• Access to special equipment, 
  • Relationship with other referring providers who are also in-network, and 
  • Affiliation with other in-network providers (payers apparently like working with groups). 

3. Contact the right people.

If waiting to hear about the results of your appeal letter doesn’t sound all that appealing to you, then you may be able to speed up the process—and still successfully reverse your application denial—simply by talking to the right people. According to the sources cited here, most payers employ a network development manager and a medical director. The network development manager can bring new providers into the fold at any time. The medical director does not share this power, but may be able to influence the application process.  

Asking Patients to Pitch In

Don’t forget the power of the patient! Even if a payer is inundated with requests, applications, and appeals from providers, patients can help cut through the noise. If you plan to see any patients who are insured under a payer that you’re struggling to get contracted with, ask those patients to contact the company and request or nominate you as a provider.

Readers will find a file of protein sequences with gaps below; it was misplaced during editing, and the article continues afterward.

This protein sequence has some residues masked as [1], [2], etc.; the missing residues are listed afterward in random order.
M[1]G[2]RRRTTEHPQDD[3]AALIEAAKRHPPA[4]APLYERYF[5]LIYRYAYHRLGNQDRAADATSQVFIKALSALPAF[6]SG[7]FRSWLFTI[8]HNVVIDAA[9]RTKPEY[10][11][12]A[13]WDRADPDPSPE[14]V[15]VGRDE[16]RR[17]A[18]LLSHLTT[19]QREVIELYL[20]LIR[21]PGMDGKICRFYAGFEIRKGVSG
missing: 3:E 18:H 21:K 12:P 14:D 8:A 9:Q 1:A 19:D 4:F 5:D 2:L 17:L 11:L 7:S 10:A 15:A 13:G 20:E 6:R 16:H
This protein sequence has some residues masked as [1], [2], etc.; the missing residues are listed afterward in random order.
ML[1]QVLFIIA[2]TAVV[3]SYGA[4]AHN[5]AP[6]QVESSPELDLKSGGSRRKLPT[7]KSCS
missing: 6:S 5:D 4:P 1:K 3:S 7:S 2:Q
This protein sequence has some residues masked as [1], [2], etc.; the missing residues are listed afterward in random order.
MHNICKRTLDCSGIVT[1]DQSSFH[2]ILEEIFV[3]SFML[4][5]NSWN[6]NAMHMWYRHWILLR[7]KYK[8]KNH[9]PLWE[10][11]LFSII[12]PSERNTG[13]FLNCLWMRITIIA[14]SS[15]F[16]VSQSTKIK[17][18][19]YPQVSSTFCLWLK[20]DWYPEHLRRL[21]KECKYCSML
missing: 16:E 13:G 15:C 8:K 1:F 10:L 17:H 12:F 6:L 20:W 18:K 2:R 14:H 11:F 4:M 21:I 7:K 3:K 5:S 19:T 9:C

4. Ask for a single-case agreement. 

Instead of writing a letter of appeal or relying on patients to help swing the pendulum in your favor, you could ask the payer for a single-case agreement—that is, a contract between you and the payer through which you essentially become “in-network” for one specific patient. The idea behind securing an agreement like this is that it allows you to show the payer firsthand how valuable you are—and what an asset you would be to the payer’s panel. Furthermore, it’s cheaper for the payer to transition you from a single-case agreement to a preferred provider contract than it is to start a fresh credentialing process with a new applicant.